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    Hypertension Serious in Young Men

    High blood pressure is more common in younger men, and should be taken just as serious as in their older counterparts.
    WebMD Feature

    You're under 35 and feel fine, yet the doctor says your blood pressure is high and you'd better come back to have it checked again. Being a red-blooded male, you figure five years will be soon enough. After all, isn't high blood pressure an old man's disease?

    "Young men are less likely than older men to believe they have hypertension and less likely to go back to the doctor," says Daniel Lackland, DrPH, spokesman for the American Society of Hypertension. "Often these are patients whose blood pressure would respond to weight management and other lifestyle changes, but they're less likely to seek treatment."

    Untreated hypertension damages the heart and other organs and can lead to life-threatening conditions that include heart disease, stroke, and kidney disease. It's called "the silent killer" because symptoms generally appear only after the disease has caused damage to vital organs.

    "With treatment, we can truly prolong life," Lackland tells WebMD.

    Understanding High Blood Pressure

    If your blood pressure is 120/80, 120 represents systolic pressure, or the pressure of blood against artery walls when the heart beats. Eighty represents diastolic pressure, or the pressure between beats.

    The Seventh Report of the Joint National Committee on Prevention, Detection, Evaluation, and Treatment of High Blood Pressure (JNC 7) guidelines categorize hypertension as follows:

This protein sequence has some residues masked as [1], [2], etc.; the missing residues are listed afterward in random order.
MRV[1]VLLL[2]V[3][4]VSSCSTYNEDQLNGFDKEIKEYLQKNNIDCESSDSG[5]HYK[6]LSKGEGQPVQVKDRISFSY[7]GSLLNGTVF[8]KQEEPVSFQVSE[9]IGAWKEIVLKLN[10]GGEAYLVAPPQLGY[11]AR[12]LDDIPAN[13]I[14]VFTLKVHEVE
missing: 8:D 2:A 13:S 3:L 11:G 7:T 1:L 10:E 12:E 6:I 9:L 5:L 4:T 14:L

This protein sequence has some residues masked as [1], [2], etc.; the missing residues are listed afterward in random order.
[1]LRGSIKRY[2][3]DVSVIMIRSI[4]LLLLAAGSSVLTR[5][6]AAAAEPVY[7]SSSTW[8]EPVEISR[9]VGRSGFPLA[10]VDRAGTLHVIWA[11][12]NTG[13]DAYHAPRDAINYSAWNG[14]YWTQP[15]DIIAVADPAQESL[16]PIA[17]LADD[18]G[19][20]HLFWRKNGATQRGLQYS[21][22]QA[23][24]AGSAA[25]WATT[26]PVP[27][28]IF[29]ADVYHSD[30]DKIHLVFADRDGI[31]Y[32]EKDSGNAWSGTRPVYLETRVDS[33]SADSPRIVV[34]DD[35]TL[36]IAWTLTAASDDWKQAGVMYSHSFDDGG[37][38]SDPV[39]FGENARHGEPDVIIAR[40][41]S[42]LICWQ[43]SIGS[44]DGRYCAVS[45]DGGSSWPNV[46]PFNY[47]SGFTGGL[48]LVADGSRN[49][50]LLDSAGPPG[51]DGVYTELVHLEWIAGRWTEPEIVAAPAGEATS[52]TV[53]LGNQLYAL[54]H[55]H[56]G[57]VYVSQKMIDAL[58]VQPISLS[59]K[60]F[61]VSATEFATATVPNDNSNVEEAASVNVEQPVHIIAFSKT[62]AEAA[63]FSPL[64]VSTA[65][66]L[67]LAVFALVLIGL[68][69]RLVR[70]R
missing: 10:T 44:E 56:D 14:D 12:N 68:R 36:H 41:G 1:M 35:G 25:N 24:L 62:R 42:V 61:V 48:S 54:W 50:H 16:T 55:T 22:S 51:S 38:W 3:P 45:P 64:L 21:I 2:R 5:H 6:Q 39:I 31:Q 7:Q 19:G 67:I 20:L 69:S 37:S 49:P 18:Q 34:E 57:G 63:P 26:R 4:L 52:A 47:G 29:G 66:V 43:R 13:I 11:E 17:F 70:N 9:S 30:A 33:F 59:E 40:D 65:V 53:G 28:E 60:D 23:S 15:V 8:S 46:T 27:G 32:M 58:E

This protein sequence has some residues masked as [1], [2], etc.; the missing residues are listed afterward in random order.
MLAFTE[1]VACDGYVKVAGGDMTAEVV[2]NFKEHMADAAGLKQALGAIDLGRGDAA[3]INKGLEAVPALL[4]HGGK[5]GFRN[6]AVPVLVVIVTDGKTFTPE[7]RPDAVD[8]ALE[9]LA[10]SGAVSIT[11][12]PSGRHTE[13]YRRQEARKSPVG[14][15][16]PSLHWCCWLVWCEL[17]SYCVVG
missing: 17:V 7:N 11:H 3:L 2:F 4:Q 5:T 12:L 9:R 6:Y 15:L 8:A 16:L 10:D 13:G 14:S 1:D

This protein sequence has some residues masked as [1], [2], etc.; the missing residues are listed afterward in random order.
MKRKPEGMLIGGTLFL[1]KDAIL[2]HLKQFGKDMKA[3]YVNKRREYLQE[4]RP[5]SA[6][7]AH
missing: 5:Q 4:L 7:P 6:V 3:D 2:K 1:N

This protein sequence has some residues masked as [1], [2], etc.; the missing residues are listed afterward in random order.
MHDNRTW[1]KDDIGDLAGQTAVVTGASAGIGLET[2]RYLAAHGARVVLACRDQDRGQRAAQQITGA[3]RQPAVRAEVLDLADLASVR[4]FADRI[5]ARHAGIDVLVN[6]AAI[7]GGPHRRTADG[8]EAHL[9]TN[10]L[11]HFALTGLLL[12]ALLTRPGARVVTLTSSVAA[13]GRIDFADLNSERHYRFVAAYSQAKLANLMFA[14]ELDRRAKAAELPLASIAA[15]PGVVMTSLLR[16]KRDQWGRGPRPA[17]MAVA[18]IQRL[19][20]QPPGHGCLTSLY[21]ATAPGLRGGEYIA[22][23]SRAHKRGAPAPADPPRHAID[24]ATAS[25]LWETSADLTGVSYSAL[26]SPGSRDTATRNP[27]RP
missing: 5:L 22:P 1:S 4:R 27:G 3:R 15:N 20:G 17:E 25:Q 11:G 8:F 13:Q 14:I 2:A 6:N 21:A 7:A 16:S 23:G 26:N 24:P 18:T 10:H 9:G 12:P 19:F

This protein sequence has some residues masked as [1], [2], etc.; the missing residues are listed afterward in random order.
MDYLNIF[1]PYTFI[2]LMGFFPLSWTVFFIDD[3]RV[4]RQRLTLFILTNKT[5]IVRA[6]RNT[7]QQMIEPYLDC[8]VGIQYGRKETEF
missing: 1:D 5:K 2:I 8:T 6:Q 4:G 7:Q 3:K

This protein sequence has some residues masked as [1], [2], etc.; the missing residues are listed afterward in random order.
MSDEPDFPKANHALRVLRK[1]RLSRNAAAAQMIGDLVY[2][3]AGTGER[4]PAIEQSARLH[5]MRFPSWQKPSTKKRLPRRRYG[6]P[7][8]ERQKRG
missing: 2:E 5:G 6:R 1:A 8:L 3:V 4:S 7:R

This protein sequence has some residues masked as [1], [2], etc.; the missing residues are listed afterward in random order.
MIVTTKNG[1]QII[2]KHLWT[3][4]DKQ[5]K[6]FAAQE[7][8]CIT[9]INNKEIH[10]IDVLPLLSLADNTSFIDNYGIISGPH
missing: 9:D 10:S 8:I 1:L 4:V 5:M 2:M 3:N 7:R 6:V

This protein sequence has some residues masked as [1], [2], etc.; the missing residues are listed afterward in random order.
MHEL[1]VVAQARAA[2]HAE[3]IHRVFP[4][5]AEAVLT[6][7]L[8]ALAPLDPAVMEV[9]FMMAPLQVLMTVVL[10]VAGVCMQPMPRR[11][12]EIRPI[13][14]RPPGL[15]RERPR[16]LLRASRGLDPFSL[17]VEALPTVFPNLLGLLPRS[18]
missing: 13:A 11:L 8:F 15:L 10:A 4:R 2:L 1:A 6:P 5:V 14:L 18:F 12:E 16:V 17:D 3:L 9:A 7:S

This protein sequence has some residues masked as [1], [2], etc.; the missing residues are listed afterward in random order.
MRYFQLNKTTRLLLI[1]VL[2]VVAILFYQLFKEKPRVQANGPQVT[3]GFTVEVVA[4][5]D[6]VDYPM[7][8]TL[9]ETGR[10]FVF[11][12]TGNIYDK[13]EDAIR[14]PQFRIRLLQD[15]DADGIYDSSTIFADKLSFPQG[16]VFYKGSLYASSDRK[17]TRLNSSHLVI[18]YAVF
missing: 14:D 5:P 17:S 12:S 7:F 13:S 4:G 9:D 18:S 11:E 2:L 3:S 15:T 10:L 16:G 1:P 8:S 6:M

• Normal. Less than 120/80
    • Prehypertension. 120-139/80-89
    • Hypertension. 140/90 (130/80 for patients with diabetes or chronic kidney disease)
    • Stage 2 hypertension. 160/100

    Hypertension, or high blood pressure (HBP), exists when either the systolic measurement is 140 or higher or the diastolic measurement is 90 or higher. However, in the majority of people, controlling systolic hypertension is a more important heart disease risk factor than diastolic blood pressure (except in young people under the age of 50).

    There are two types of hypertension: essential, which accounts for 90% to 95% of cases, and secondary. The cause of essential hypertension is unknown, although lifestyle factors such as obesity, sedentary lifestyle, and excessive alcohol or salt intake contribute to the condition. In secondary hypertension, the cause may be kidney disease; hormonal imbalance; or drugs, including cocaine or alcohol.

    According to the JNC 7, half the adult population is prehypertensive or hypertensive, and because blood pressure increases with age, most people will become hypertensive if they live long enough.

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